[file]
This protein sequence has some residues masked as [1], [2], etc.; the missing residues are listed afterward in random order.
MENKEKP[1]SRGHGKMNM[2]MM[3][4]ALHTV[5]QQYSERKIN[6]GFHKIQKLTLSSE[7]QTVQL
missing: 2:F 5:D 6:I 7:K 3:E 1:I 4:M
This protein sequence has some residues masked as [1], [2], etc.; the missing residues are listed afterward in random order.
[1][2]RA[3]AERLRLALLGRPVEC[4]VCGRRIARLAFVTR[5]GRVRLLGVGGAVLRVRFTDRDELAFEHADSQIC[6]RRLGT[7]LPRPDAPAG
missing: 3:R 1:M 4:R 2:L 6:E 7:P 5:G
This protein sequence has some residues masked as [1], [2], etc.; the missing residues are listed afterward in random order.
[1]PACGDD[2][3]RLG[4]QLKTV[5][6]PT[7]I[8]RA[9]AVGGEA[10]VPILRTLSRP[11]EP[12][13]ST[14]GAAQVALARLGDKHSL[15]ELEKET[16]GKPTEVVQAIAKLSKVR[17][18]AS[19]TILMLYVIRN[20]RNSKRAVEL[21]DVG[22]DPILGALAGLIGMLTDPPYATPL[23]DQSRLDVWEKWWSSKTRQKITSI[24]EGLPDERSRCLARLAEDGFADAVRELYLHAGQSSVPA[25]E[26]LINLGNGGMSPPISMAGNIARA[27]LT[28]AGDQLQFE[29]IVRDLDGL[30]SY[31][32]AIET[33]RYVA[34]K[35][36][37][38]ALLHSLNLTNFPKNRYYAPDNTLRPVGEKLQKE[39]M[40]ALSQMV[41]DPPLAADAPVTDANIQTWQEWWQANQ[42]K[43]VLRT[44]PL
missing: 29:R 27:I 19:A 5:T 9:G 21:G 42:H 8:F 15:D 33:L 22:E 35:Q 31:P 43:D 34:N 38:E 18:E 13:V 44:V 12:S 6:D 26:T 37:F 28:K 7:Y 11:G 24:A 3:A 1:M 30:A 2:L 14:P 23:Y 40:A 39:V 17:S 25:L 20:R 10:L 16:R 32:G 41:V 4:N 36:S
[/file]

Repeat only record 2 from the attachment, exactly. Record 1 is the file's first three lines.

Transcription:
This protein sequence has some residues masked as [1], [2], etc.; the missing residues are listed afterward in random order.
[1][2]RA[3]AERLRLALLGRPVEC[4]VCGRRIARLAFVTR[5]GRVRLLGVGGAVLRVRFTDRDELAFEHADSQIC[6]RRLGT[7]LPRPDAPAG
missing: 3:R 1:M 4:R 2:L 6:E 7:P 5:G